Saturday, January 22, 2011

Sunday, Jan 16th - Tuscan Tuna (or Toona) Cannellini Bean Salad - Italian Interior Tradition

Tuscan Tuna Cannellini Bean Salad
For nearly a week, last week, D would disappear into our kitchen and mysteriously fiddle around with what looked and smelled like a science experiment.  I respected this little project and didn't snoop.  I was tempted.  We have an open concept kitchen so his disappearing and my minding my own business were both quite large feats.  The one thing I did know was that he was taking his copy of Heat with him.

Heat was a book he brought on our holiday last summer.  It is not a cookbook.  It's a non fictional novel written by a journalist who is convinced or rather WAS convinced he should be a chef.  He travels through Italy and does alot of historical, gastronomic research and also manages to land a job with Mario Batali as a kitchen slave.

The book describes alot of Italian classics and D has tried to replicate despite the sparse write up with descriptions like "handful" and "some".  D went out of his way to tell me about alot of the dishes as he was reading but I didn't recall this one.

TUSCAN TUNA....hmmmmm.  I didn't see nor smell Tuna come into the house and I have had a spike in my olfactory sense of late.  I didn't question it.  Chopping, marinading and hiding went on for days.  I even impressed myself by not looking for it in the fridge.  I think I assumed he was using the Saltcod or some of our other frozen fish.    Then came the boiling.

The spike in my 'odor' sensitivity is what prevents me from making really pungent dishes and also have the ability to eat it.  It's been one or the other for the last couple of months which is why D has to do the Thai Curries or other heady dishes if we plan to eat it straight away.  I reckon things will even out soon enought.  Anyhoo, so he brings out his chemistry experiment, aka Tuscan Tuna and places it in a medium sauce pan.  He puts it to a gentle boil, rigorous simmer for 2 hours.

The main component of the boiling liquid was a dry Chardonnay.  About 20 minutes in, I begged D to take it outside on a hot plate.  When he said we didn't have one, he opened all the windows and I sat with my sweater pulled over my mouth.  I was tempted to go dig up that germ mask I brought home as a souvenir from the Narita Airport in Tokyo.  After it was done, he placed it outside to cool.  Only then did I remember we did have a burner on our gas BBQ outside.  Blast!  I was very disappointed to learn that it would still be a few days before we were to eat the end product.

Then suddenly, one day after work, he rushes into the kitchen, still in his work clothes, which he never does, and got busy with his back to me.  I just assumed he was snacking on Olives or Carrots sticks as he often does after work.  He appears next to me on the couch with a lovely looking bowl of Bean Salad.

It is a Bean Salad lit up with Marinaded Italian Red Peppers and fresh Parsley and what looks like tinned Tuna.  I ask D what it is.  He evasely tells me it's 'Tuscan Tuna'. I tell him it's good but so far having only taken a bit of the bean.  Half way through my second bite I ask him what type of Tuna.  I can't eat Albacore or other big boys right now.  I'm trying to keep my Mercury levels down.  I seemed to have caught him off guard.  He says Albacore because he can't remember that I can only have Skip Jack.  I say well, a little bit won't hurt me.  It is drier than Tuna in Oil which is normal for Chunk Lite in water, so no suspicion yet.  He's flaked it to look like Tuna as well.  The simple Olive Oil and Lemon is yummy.  I tell him it's very tasty.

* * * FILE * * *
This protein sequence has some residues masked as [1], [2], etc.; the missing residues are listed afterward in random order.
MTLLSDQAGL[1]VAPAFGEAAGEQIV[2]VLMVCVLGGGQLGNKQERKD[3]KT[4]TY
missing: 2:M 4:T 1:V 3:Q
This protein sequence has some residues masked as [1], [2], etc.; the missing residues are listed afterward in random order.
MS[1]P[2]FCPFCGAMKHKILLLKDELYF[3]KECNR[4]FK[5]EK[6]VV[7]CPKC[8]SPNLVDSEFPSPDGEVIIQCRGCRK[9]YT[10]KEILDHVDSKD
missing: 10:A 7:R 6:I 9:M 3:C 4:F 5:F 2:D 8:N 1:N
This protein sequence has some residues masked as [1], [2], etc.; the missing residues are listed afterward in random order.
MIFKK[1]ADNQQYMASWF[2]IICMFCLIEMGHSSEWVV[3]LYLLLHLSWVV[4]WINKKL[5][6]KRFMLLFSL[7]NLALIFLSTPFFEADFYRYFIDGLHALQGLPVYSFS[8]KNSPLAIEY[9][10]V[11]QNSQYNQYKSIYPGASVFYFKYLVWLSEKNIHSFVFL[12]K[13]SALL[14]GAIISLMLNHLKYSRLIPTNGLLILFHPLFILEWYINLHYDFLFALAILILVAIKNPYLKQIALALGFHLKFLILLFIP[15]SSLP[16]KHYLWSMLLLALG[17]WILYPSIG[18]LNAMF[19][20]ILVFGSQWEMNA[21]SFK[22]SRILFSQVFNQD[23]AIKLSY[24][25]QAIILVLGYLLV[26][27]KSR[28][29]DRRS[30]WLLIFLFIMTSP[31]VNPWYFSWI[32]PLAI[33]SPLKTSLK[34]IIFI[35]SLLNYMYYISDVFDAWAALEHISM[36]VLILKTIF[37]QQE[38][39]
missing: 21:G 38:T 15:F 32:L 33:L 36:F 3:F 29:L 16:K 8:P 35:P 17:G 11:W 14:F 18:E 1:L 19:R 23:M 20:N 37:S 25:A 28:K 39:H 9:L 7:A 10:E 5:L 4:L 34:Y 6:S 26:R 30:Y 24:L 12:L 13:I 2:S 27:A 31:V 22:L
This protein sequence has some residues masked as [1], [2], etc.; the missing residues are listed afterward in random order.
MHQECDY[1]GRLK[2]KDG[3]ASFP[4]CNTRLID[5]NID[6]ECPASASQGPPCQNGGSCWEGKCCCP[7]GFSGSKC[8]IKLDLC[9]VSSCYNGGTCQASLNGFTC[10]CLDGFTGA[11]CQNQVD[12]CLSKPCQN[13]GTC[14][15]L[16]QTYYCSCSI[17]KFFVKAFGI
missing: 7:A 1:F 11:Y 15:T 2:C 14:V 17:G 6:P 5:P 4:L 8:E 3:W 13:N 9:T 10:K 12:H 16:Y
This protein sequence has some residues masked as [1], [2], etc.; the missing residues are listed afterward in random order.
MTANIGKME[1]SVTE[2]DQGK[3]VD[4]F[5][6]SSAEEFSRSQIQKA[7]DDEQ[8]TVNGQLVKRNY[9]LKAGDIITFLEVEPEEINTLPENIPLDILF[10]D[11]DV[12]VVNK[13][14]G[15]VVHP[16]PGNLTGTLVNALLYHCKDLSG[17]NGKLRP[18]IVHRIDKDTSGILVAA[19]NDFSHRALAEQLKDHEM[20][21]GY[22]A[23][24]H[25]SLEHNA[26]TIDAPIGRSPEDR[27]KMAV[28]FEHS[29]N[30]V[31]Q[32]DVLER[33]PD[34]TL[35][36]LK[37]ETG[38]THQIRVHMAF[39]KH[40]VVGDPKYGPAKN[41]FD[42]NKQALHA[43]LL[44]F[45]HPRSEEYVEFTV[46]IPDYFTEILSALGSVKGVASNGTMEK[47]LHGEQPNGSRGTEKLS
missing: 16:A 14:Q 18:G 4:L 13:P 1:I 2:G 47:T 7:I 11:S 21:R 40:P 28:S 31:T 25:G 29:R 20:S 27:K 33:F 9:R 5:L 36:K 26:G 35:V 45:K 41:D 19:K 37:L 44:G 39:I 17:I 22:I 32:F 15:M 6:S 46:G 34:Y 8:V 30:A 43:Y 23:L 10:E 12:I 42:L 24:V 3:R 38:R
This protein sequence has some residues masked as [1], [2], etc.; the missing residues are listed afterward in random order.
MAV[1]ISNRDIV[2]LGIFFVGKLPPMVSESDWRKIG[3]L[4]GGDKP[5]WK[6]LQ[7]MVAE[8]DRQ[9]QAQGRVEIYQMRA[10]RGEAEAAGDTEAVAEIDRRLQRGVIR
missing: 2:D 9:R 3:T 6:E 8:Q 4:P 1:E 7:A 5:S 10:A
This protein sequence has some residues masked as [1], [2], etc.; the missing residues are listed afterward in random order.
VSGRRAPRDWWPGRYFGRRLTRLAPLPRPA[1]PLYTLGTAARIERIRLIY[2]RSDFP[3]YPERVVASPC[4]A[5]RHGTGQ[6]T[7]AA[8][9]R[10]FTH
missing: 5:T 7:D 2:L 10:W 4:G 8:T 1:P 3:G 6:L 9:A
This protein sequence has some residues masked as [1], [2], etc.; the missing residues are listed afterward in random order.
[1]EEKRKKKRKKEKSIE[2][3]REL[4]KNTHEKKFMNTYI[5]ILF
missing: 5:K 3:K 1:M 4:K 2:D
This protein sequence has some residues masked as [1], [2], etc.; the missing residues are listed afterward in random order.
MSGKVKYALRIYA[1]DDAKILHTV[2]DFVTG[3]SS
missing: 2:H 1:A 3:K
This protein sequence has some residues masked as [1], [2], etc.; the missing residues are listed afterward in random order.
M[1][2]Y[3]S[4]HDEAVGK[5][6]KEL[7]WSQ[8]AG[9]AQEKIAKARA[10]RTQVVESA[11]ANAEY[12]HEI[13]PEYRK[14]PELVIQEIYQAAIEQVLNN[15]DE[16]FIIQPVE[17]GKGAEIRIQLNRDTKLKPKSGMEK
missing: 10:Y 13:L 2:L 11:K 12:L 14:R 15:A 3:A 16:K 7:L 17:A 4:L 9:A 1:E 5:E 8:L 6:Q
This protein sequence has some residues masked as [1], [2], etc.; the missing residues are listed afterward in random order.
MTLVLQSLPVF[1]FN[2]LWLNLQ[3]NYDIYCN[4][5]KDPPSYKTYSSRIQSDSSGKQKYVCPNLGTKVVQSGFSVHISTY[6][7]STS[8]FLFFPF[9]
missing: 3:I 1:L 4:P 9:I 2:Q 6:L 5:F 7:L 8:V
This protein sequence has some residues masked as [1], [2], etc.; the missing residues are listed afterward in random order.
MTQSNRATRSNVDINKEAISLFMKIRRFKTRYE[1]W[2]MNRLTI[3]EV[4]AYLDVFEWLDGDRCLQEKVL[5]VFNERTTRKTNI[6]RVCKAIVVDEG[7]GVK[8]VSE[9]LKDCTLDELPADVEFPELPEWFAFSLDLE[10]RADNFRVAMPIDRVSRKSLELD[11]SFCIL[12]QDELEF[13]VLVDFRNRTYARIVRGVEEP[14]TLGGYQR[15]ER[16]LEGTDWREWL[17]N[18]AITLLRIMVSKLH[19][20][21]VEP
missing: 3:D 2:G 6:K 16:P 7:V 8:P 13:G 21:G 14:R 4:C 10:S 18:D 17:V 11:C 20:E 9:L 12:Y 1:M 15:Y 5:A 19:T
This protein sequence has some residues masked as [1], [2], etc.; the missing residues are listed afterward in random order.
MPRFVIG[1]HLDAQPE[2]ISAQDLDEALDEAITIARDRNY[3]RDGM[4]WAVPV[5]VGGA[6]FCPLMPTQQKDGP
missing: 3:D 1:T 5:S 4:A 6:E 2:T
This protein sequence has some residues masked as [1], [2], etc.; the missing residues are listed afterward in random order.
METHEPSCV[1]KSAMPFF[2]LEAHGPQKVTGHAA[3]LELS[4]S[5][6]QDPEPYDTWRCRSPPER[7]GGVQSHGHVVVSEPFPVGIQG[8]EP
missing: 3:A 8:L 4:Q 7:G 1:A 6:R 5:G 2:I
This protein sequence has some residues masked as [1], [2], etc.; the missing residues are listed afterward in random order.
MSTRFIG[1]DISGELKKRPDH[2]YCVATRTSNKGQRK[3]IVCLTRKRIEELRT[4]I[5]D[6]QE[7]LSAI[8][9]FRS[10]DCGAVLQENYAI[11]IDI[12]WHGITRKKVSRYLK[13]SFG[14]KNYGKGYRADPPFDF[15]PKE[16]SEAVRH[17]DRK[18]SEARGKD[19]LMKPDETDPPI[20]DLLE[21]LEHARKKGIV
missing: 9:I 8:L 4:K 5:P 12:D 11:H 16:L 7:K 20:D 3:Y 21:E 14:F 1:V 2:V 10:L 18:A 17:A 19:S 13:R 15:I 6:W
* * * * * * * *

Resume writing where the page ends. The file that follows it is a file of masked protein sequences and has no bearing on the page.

He proceeds to do flying leaps around the Kitchen.  I take a more scrutinising look at the bowl.  As evil peels of laughter fill the house, he confesses that Tuscan Tuna is the name used to describe the dish used in more interior areas of Italy where fresh Seafood was once quite rare.  It is not Tuna at all.  It is a picked PORK loin!  I can't deny that it was good.  Why? Because it didn't even remotely taste like pork.  All the fat was cooked and drained off.  After the boiling, D stored it in Olive Oil in a container in the fridge in 1 inch cubes.

That's 2.  For regular followers, that is his second successful attempt at a meat dish I am willing to eat.  I opened the window for D last year.  I told him I don't eat meat, poultry ..etc based on aesthetics: Taste, Texture and Smell.  He's had five kicks at the can now and this win number 2.   He has figured out the formula.  His first attempt at a Michael Chiarello braised filet was his rationale that I should love a really good meat dish.  WRONG.  It misses the Taste, Textural and Aromatic marks on all counts.  He was relentless which is good.  He'd like to figure out a way to work meat into our routine because I will admit, it is easier.

If you think about it though, not only is my vegetarian diet healthier but so is the profile of the type of meat dishes I can handle.  Lean cuts, no tenuous fibres, fat all cooked off, no skin, served with lots of aromatic vegetables. :^D

We served this as a side with BBQ Pizza for a Dinner guest tonight with a side Green Salad too.

Tuscan Tuna Salad

100 g of 'Tuscan Tuna', shredded
1 marinaded Red Bepper (Pimento)
1 tin Cannellini Beans, drained
1/2 c fresh Parsley, chopped
1/2 Lemon, juiced
2 T good Extra Virgin Olive Oil
Coarse Salt and Pepper to taste

Mix all the ingredients and set aside to souse.

Serve as a starter or side salad.

2 Leave a / Read COMMENTs:

Deanna Samaan said...

This salad looks beautiful. i have to try this!

Amy Bakes Everything said...

Sounds so yummy! I seriously love all kinds of bean salads!